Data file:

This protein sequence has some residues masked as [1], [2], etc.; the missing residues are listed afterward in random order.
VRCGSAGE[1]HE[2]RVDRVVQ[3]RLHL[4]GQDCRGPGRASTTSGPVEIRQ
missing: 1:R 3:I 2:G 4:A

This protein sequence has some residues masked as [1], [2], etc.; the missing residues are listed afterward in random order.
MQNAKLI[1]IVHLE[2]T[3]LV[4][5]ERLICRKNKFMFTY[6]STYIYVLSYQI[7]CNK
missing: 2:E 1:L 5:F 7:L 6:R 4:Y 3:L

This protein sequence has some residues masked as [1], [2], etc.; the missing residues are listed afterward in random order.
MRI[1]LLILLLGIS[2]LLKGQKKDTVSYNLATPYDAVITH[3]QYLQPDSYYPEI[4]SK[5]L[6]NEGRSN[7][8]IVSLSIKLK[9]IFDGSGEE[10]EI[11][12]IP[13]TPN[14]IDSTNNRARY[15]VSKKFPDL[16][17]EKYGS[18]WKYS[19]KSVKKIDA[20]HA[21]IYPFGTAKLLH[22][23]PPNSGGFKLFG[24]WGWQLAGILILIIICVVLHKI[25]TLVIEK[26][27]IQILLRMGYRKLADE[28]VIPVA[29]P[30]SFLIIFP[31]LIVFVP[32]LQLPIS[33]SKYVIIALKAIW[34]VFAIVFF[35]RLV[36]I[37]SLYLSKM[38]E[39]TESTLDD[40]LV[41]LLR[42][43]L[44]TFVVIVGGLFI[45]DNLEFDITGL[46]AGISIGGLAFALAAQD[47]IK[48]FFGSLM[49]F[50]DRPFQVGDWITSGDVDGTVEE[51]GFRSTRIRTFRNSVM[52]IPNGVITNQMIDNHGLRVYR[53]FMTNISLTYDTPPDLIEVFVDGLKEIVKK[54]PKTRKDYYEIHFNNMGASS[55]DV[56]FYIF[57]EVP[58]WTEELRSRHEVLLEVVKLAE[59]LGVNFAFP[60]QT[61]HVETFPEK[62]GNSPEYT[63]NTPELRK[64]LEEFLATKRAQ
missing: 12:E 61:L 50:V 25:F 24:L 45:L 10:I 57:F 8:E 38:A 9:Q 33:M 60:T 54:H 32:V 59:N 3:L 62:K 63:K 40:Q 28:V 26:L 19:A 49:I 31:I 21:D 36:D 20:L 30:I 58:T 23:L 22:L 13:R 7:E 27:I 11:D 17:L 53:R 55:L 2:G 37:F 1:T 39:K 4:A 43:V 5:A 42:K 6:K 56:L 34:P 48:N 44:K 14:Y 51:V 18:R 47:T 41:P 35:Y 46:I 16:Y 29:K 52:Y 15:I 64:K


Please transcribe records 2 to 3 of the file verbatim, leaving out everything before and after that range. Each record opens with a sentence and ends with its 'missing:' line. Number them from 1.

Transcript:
This protein sequence has some residues masked as [1], [2], etc.; the missing residues are listed afterward in random order.
MQNAKLI[1]IVHLE[2]T[3]LV[4][5]ERLICRKNKFMFTY[6]STYIYVLSYQI[7]CNK
missing: 2:E 1:L 5:F 7:L 6:R 4:Y 3:L

This protein sequence has some residues masked as [1], [2], etc.; the missing residues are listed afterward in random order.
MRI[1]LLILLLGIS[2]LLKGQKKDTVSYNLATPYDAVITH[3]QYLQPDSYYPEI[4]SK[5]L[6]NEGRSN[7][8]IVSLSIKLK[9]IFDGSGEE[10]EI[11][12]IP[13]TPN[14]IDSTNNRARY[15]VSKKFPDL[16][17]EKYGS[18]WKYS[19]KSVKKIDA[20]HA[21]IYPFGTAKLLH[22][23]PPNSGGFKLFG[24]WGWQLAGILILIIICVVLHKI[25]TLVIEK[26][27]IQILLRMGYRKLADE[28]VIPVA[29]P[30]SFLIIFP[31]LIVFVP[32]LQLPIS[33]SKYVIIALKAIW[34]VFAIVFF[35]RLV[36]I[37]SLYLSKM[38]E[39]TESTLDD[40]LV[41]LLR[42][43]L[44]TFVVIVGGLFI[45]DNLEFDITGL[46]AGISIGGLAFALAAQD[47]IK[48]FFGSLM[49]F[50]DRPFQVGDWITSGDVDGTVEE[51]GFRSTRIRTFRNSVM[52]IPNGVITNQMIDNHGLRVYR[53]FMTNISLTYDTPPDLIEVFVDGLKEIVKK[54]PKTRKDYYEIHFNNMGASS[55]DV[56]FYIF[57]EVP[58]WTEELRSRHEVLLEVVKLAE[59]LGVNFAFP[60]QT[61]HVETFPEK[62]GNSPEYT[63]NTPELRK[64]LEEFLATKRAQ
missing: 12:E 61:L 50:V 25:F 24:L 45:L 10:I 57:F 8:E 38:A 9:Q 33:M 60:T 54:H 32:V 59:N 3:L 62:K 63:K 40:Q 28:V 26:L 19:A 49:I 31:I 21:D 36:D 20:L 30:I 58:T 23:L 22:L 13:R 7:E 27:I 11:D 17:L 53:R 55:L 2:G 37:F 1:T 39:K 4:A 43:V 5:A 42:K 6:K 56:L 34:P 48:N 44:K 14:Y 51:V 18:R 47:T 41:P 35:Y 46:I 16:Y 29:K 52:Y 15:I 64:K